The rabbit pest in Australia can be put down to the use of the spring trap, as it was the use of this trap that originally caused the whole of the trouble; and since then it has been kept going by the use of poisons, the chief of which is the poison cart. The reason is that both these plans kill more males than females, and cause polygamy. The bucks make what are known as buck-heaps, and this is where the traps are generally set, so that the bucks get caught. Oftentimes when a trapper catches a doe in young he lets her go again; also when he catches a marketable doe, after killing her he takes out the bladder and rubs it about the trap, which causes the bucks to be caught; and as it is in the interests of the trapper to keep the rabbits going, he does this by killing as many males as he can and letting go the females that are not marketable. The males are the best marketable rabbits and bring bigger prices than the females. In the Sydney Daily Telegraph of 27th October, 1904, is an article on the rabbit question by Mr. Cuthbert Fethers-tonhaugh, and quoting from an Australian book, ‘ ‘ Bright Eyes and the Whirlwind,” the writer, who was at one time rabbiting, admits to letting go the females and having caught 500 bucks on the buck-pads before catching one doe or kitten. In the Sydney Daily Telegraph of 1st November, 1904, is another article on rabbits by Mr. Cuthbert Fetherstonhaugh, and he quotes this as an axiom :—“ If you want to perpetuate the pest, employ trappers.” Mr. Coleman Phillips, of New Zealand, in the Sydney Stock

Journal of 22nd February, 1907, says :—“The female rabbit keeps out of any trap she can, whereas the bucks are readily caught. ’ ’ Exactly ! that is the gist of the whole question—viz.,

‘ ‘ because the bucks are readily caught ’ ’ the rabbit has become a pest. Of all the cruel and inhuman means of catching rabbits this is the worst, as the poor brutes in many instances are kept with broken legs in the traps for many hours. I didn’t suppose it is too much to say that in Australia during five months of the year fully 50,000 unfortunate rabbits are caught in spring traps every night, and kept there for hours with broken legs and suffering agony. What are the various Prevention of Cruelty to Animals Associations doing to allow such a state of affairs to exist? It is a foolish plan for the trapper, as it kills a lot of small, unmarketable rabbits, and damages with broken legs a lot more. Why not use a good cage trap, such as the Tambua trap, and catch the rabbits alive, kill and bleed all marketable rabbits, and let the small ones go alive to grow ? If the trapper wants to increase them he can do this by letting as many females go as he likes without broken legs. The more males he kills the quicker they increase. Altogether the spring trap is the most cruel and idiotic thing that can be used, from whatever point of view one may look at it.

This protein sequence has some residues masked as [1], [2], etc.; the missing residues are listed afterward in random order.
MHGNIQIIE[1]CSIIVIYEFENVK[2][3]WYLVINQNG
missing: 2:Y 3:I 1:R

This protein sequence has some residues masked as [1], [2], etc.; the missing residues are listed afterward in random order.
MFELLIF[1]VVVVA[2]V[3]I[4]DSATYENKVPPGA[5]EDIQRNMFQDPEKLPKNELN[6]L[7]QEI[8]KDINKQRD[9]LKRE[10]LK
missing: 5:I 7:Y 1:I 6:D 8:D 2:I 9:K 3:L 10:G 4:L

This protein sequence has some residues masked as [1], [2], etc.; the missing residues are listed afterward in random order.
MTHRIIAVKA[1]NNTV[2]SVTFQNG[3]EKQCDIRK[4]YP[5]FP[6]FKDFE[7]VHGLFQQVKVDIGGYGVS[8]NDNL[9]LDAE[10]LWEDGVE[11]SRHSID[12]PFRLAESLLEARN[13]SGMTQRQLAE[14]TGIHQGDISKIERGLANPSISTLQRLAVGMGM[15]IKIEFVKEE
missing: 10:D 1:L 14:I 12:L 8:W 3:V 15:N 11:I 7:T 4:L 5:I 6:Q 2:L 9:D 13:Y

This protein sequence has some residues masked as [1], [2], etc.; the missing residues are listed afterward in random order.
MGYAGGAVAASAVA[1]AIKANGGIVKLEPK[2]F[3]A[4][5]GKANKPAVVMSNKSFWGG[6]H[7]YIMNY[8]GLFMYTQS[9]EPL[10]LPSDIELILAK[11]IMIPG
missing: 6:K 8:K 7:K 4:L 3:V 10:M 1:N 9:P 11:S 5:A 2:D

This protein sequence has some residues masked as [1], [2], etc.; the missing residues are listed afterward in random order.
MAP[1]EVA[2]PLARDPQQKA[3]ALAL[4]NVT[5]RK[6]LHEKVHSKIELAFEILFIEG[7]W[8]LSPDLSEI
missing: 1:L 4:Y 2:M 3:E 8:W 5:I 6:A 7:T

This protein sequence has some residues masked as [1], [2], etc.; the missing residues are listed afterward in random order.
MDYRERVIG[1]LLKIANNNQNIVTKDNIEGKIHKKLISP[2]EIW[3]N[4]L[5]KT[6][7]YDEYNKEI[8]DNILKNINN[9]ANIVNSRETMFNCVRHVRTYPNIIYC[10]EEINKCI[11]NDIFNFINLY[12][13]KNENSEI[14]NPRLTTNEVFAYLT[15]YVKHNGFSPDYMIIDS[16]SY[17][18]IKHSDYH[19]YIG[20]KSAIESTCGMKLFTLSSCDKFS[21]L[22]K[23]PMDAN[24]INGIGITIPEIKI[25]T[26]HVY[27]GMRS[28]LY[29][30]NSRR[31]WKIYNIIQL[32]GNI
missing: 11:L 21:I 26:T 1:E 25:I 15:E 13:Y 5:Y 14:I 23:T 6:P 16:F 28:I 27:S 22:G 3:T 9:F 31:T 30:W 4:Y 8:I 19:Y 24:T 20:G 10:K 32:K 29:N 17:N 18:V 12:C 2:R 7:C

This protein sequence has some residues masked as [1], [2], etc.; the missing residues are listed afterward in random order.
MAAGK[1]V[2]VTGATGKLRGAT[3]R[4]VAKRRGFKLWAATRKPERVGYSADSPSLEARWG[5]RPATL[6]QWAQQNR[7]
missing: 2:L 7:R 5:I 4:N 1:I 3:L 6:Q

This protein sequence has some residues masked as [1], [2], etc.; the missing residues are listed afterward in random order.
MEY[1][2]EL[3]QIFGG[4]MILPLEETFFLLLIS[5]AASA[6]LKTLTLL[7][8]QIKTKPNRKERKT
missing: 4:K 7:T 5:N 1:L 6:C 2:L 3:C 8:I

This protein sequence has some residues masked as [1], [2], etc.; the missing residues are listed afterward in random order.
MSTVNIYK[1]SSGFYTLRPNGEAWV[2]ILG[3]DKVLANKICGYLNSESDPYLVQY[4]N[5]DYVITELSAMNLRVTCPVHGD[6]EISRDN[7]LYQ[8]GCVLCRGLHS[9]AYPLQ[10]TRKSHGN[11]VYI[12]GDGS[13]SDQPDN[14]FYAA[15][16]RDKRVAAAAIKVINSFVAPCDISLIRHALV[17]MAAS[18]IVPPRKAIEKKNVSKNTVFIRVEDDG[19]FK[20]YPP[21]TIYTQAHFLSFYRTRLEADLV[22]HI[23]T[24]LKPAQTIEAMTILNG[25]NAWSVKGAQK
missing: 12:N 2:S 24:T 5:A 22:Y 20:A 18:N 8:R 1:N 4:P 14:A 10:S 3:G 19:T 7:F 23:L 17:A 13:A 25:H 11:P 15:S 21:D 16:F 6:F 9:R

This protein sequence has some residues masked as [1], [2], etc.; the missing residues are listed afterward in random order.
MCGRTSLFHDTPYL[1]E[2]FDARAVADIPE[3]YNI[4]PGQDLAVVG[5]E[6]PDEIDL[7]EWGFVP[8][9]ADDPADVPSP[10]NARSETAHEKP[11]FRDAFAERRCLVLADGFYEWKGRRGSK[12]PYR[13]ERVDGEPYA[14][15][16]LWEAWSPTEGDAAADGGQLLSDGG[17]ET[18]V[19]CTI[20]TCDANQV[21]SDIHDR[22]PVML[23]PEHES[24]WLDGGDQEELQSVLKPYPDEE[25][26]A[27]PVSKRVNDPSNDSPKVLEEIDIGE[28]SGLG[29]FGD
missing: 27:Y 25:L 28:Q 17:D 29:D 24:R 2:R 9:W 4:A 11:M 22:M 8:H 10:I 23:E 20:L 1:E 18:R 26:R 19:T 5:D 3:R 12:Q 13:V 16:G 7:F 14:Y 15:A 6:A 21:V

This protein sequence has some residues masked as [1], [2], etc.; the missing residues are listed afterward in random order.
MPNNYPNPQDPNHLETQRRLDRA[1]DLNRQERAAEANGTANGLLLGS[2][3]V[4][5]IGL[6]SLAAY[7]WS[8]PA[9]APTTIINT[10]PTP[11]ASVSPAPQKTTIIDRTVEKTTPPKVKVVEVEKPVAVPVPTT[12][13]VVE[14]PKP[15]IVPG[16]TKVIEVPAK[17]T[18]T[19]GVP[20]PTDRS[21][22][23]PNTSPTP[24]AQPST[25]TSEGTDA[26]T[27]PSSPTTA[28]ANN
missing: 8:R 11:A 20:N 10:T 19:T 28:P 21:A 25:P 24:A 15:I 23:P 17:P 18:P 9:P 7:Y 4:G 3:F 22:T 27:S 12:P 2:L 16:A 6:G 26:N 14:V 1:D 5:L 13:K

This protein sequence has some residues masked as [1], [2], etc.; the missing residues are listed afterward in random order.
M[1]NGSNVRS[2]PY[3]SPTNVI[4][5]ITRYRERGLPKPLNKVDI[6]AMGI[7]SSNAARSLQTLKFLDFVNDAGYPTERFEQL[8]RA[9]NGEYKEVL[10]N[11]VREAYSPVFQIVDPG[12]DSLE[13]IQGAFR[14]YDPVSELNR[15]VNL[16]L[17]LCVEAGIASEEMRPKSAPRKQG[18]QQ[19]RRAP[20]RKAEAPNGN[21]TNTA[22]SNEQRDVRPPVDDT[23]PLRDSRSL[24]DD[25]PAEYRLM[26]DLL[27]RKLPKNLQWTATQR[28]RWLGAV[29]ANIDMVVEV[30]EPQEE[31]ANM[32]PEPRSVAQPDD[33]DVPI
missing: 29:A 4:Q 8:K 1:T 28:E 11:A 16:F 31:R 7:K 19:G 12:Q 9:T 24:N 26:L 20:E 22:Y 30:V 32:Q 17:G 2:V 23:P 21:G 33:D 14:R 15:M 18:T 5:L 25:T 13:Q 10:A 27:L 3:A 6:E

Poisons of one kind of another are largely used for getting rid of the rabbits in the winter time, the chief of which is poisoned pollard. I don’t think one instance can be shown where this plan has been a success over a fair-sized area of country, and yet there are probably thousands of cases where it has failed. In fact, on large areas, where the rabbits have got a get-away, it increases the pest. On small areas, where the rabbits have not got a get-away, and are jammed up against a netting fence, the most it will do is to keep them within bounds, but it must be fairly open country to do this. It is a plan better left alone, as it does such a lot of harm otherwise, the chief of which is that it keeps the rabbits polygamous and thereby increases them. It also kills a lot of stock, as many instances have been known where great numbers of sheep and other stock have lost their lives. It also kills a lot of birds, and otherwise does a lot of harm, and yet one never hears any protest from the Ornithological Societies about the wholesale destruction of birds by the use of poisons for rabbits, or from the Humane Societies in regard to the wanton cruelty caused by eating poisoned food. There is little doubt that the practice of laying out poisoned food is only second in folly to the spring trap, and these two stupid and cruel means of rabbit destruction ought to be prohibited. It is an awful farce trying to get rid of a small graminivorous animal such as the rabbit with a poisoned food, and at the same time trying to keep bigger graminivorous animals, such as sheep, cattle, &c., on the same country. Needless to say, the sheep suffer considerably, and the revenue is lessened. The poisoned food method has failed so many hundreds of times that it ought to be abolished, especially as the cases where the rabbit has been overcome have been by other means than poisons.